What all of this speaks of is that dreaded biblical word: sin! At its essence sin is rebellion against God’s law, and that most certainly includes the law of creation. Many men have fooled themselves and others into thinking they were godly by outwardly upholding the social Law of Moses. But in their hearts these same men have treated the law of creation with contempt. Such was the hypocrisy of the Jewish leaders that condemned Jesus. That was why Jesus said to them, “I know you. I know that you do not have the love of God in your hearts.” (John 5:42). Thus we see that a man can keep the social law while spurning the law of creation and thereby showing that they have no love for God. How then is the love for God revealed in us? It is through our recognition of and willingness to align ourselves with the law of creation.

The Bible describes David as being a man after God’s own heart. And in many of his writings we find David effusively expressing his love for God. But how was he able to love a God who is neither personal nor anthropomorphic? The answer is that he loved and was in awe of God’s handiwork in creation. One can love all created life forms, which includes one’s fellowman. And it is precisely this kind of love that Jesus taught.

But it is difficult to teach human beings to love, especially to love something as intangible as law. For this reason Jesus reached out primarily to the poor and meek, the oppressed and downtrodden, and the brokenhearted and diseased. This element of human society has always been an element of victimization—a social victimization that is an outgrowth of man’s collective stance of rebellion against the law of creation. The stronger members of human society are able to prosper in their defiance, but the weak and downtrodden members fail miserably at this and end up bearing the brunt of the strong members’ sinful intransigence in their spirits, souls, and bodies. Thus Jesus knew that they would be more receptive to his teaching.

It is not easy for a human being to love God. And it is next to impossible for those who are sinfully strong and proud. But a man or woman who has suffered deeply in their spirit, soul, or body can grow to love God. How? By disassociating themselves inwardly from the defiant culture of man and embracing the law of creation. This is what David sought to do. He turned away from the world of men and took refuge in God’s perfect law of creation. He listened, observed, studied, and meditated. And little by little, he grew to love this invisible spirit God, until eventually that love made him into a man after God’s own heart. The more his love for God grew, the more at odds he felt with man’s defiant culture. He never stopped loving his fellowmen, but it was not for their own sakes. Rather his love for God constrained him to love men also, because they too were a part of God’s handiwork. But he hated man’s collective stance of rebellion against God, and this hatred made him the brunt of many cruel social attitudes and actions. And remember, David was a great king, endowed with wealth, splendor, and power. But he was also a man who had been deeply wounded and afflicted in his spirit, so that despite his great wealth he always thought of himself as poor and needy.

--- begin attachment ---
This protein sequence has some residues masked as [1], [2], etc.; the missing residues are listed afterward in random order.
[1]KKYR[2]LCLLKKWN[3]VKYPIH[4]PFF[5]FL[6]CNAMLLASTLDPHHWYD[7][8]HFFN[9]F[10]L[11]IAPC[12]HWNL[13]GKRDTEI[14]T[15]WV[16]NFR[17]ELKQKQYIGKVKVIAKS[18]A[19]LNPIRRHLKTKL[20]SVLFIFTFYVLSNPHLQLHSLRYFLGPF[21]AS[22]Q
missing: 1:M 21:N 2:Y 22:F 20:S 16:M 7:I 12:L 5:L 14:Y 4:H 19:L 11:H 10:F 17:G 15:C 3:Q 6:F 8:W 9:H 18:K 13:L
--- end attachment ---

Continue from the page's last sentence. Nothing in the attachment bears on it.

It was said of Jesus that he preferred keeping the company of sinners. But who were these sinners? Were they the proud hardened defiant ones of human society? No, they were the meek and downtrodden—the victims of man’s social order of rebellion against God. True, they were sinners. But why? Because they had been forced to sin just to be able to survive in this world. They had not yet learned how to trust and love God. They had not yet learned that they could distance themselves from man’s culture and come to know and love God in the law of creation, as David had. Therefore they were sinners but they were teachable, redeemable sinners. And so Jesus’ heart went out to them, as he strove to teach them how to follow in David’s footsteps.

When Jesus died on a Roman cross as a sacrifice for the atonement of sin, it was for all human beings to receive and appropriate unto themselves. But Jesus knew that not all would. He knew that the strong and proud would see no value in what he did. He saw that many men were too far down the path of rebellion to even recognize their sin. But when a victim of man’s system grows to love God through the law of creation they not only recognize and acknowledge their sin; they begin to hate it. They hate the fact that they have been participants in man’s rebellion against God, even if only because they were trying to find a way to survive in man’s world. They hate that they were not strong enough to distance themselves from man’s culture and thereby say no to such a participation. Thus not only do they value what Jesus accomplished; they wholeheartedly and with profound gratitude receive God’s offer of atonement and appropriate it unto themselves. In this way they then find themselves free to love God without the guilt of sin causing a wedge of separation between them. They also find cleansing from and forgiveness for their former association with and participation in man’s culture. Then to top it all off, in this way they are also empowered to “go and sin no more.”